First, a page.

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California Judge Rejects Charges Involving Major Escort Site

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SACRAMENTO, Calif. (CBSDFW.COM/AP)A California judge tentatively rejected pimping charges Wednesday against the operators of a major international website that advertises escort services and was called the "world's top online brothel" by the state attorney general.

Sacramento County Superior Court Judge Michael Bowman cited a federal law involving freedom of speech while ruling that the state attorney general's office cannot continue prosecuting's CEO Carl Ferrer and former owners Michael Lacey and James Larkin.

Bowman set a hearing later Wednesday before making his decision final.

The men were charged by California Attorney General Kamala Harris, who referred to as an online brothel.

The judge, however, said Harris lacked authority to bring the charges because the federal Communications Decency Act, as a way of promoting free speech, grants immunity to website operators for content posted by users.

"Congress has spoken on this matter and it is for Congress, not this court, to revisit," Bowman wrote in his seven-page tentative ruling, emphasizing the sentence in bold type.

Ferrer, 55, was charged with pimping a minor, pimping and conspiracy to commit pimping. Lacey, 68, and Larkin, 67, both from Arizona, were charged with conspiracy to commit pimping.

Lacey and Larkin are the former owners of the Village Voice in New York City.

Harris, a Democrat who was elected to the U.S. Senate last week, alleged that more than 90 percent of Backpage revenue — millions of dollars each month — comes from adult escort ads that use coded language and nearly nude photos to offer sex for money.

That's not enough for criminal charges against the operators of the site, Bowman decided:

"The victimization resulted from the third party's placement of the ad, not because (of) Backpage profiting from the ad placement," he wrote.

Harris spokeswoman Kristin Ford declined immediate comment and said the attorney general's office will issue a statement after the hearing.

Backpage lawyer Liz McDougall said she and her clients were optimistic and declined further comment until after the hearing.

The company and its operators have previously prevailed in four other legal actions, defense attorneys said previously.

Bowman cited several of those cases in his ruling, including a decision by a federal judge to reject a lawsuit by women who said they were trafficked through ads on beginning at age 15 and that Backpage profited from their victimization.

That dismissal was upheld by a federal appeals court.

The Washington state Supreme Court last year allowed a civil lawsuit by three minors to proceed. Their attorneys said they were in the seventh and ninth grades when professional sex traffickers used Backpage to sell them as prostitutes.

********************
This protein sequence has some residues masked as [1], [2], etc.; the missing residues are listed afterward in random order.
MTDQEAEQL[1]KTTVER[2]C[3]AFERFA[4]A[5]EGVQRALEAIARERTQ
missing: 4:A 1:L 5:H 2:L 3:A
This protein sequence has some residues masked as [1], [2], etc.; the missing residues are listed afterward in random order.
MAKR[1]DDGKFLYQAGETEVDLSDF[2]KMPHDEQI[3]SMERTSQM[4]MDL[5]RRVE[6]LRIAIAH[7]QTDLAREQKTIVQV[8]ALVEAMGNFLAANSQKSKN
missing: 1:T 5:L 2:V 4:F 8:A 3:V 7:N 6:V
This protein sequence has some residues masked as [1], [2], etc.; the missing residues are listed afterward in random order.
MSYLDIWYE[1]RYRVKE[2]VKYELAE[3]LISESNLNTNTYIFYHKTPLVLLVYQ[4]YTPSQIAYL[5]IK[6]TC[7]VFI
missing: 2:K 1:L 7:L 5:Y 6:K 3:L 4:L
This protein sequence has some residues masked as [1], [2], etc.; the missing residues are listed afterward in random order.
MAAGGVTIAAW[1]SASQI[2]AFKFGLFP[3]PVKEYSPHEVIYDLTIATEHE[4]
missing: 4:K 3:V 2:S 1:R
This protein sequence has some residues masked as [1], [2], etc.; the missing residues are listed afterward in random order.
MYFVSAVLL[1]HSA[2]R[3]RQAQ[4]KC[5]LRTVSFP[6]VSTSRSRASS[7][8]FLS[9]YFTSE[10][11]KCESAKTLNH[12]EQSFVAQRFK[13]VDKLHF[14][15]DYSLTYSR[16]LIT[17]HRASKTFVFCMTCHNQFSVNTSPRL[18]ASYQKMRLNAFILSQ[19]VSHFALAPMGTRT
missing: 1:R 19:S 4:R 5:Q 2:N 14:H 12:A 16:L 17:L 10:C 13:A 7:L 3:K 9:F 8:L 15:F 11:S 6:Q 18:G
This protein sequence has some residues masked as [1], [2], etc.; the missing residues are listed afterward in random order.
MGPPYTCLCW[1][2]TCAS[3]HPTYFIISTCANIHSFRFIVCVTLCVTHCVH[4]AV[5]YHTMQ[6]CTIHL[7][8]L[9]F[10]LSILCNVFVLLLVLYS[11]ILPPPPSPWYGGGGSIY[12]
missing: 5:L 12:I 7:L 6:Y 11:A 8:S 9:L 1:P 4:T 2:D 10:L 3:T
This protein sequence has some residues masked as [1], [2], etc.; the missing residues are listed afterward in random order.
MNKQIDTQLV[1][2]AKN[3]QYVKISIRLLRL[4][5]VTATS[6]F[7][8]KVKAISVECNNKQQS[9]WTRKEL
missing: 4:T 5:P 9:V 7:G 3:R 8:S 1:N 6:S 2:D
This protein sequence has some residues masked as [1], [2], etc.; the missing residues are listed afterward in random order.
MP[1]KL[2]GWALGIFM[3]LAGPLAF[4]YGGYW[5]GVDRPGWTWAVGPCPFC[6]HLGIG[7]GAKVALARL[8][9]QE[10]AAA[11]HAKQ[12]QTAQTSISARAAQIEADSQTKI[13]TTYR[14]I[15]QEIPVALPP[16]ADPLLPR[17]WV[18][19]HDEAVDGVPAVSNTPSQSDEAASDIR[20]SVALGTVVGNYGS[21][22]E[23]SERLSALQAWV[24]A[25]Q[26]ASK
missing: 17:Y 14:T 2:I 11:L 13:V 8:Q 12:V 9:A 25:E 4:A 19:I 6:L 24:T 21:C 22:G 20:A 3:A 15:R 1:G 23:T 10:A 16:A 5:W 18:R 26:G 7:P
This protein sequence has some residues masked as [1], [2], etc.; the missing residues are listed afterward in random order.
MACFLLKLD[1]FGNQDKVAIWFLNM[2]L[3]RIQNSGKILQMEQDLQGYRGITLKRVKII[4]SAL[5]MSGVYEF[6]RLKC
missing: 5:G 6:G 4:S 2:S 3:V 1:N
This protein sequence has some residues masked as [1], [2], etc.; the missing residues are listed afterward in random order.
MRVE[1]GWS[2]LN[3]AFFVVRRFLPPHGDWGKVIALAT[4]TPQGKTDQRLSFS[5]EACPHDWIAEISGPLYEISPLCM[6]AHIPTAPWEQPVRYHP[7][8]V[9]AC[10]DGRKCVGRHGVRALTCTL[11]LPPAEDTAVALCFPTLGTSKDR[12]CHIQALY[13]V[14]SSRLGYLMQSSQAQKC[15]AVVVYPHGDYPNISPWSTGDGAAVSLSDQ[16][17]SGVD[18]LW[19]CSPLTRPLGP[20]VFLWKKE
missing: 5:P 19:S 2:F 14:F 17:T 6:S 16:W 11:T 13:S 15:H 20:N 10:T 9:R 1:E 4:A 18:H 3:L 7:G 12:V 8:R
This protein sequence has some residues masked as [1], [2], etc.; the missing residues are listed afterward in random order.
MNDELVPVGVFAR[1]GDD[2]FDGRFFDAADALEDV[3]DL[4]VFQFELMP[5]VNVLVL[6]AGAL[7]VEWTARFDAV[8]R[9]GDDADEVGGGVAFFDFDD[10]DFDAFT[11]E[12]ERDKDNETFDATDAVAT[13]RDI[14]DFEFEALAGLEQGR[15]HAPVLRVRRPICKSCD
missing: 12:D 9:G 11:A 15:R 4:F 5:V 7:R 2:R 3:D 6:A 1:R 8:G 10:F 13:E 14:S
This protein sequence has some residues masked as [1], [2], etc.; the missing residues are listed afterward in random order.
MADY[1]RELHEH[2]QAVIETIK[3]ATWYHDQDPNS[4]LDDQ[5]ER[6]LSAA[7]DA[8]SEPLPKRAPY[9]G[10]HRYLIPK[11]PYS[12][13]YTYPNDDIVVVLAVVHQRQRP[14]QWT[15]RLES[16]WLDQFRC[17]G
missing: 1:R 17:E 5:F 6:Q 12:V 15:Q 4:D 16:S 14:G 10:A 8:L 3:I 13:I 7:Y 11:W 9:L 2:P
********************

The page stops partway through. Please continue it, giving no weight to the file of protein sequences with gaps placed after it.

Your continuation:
Bowman said in his ruling Wednesday that the California attorney general's complaint did not include enough allegations to support a similar ruling.

In September, the U.S. Supreme Court refused to block a subpoena from a U.S. Senate committee seeking information on how Backpage screens the ads for possible sex trafficking. The U.S. Senate voted 96-0 in March to hold the website in contempt for failing to provide the information.

In October, Ferrer was arrested after he arrived in Houston on a flight from Amsterdam.

"We cannot allow this evil to endure," said Attorney General Paxton about the site, which he said facilitates a "grotesque form of modern day slavery" of both children and adults.

" seems to have knowingly and willingly allowed women and children to be exploited for its own financial gain," he said.

Texas authorities executed a search warrant at the Dutch company's headquarters in Oaklawn. The warrant for the company that took in $2.5 million a month, according to Paxton, was based on money laundering.

"It's disheartening that such organized, deep-seated evil happened in our back yard," said Paxton at the time.

A lengthy joint investigation by the offices of the Texas and California attorneys general uncovered evidence that adult and child sex trafficking victims were forced into prostitution through escort ads that appeared repeatedly on

And the profits were staggering.

Documents show took in $50 million in ads between 2013 and 2015.

Paxton said investigators repeatedly warned the website about the alleged illegal activities, but that the company continued to allow the ads.

In March 2016, the United States Senate voted to hold Ferrer in contempt of congress after he failed to appear at a hearing about online sex trafficking.

"Making money off the backs of innocent human beings by allowing them to be exploited for modern-day slavery is not acceptable in Texas," Paxton said. "I intend to use every resource my office has to make sure those who profit from the exploitation and trafficking of persons are held accountable to the fullest extent of the law."

Every major credit card company has reportedly cut ties with the website and the state is in the process of shutting it down.

The only way customers can pay online is with Bitcoin or by mailing a check.

(©2016 CBS Local Media, a division of CBS Radio Inc. All Rights Reserved. This material may not be published, broadcast, rewritten, or redistributed. The Associated Press contributed to this report.)

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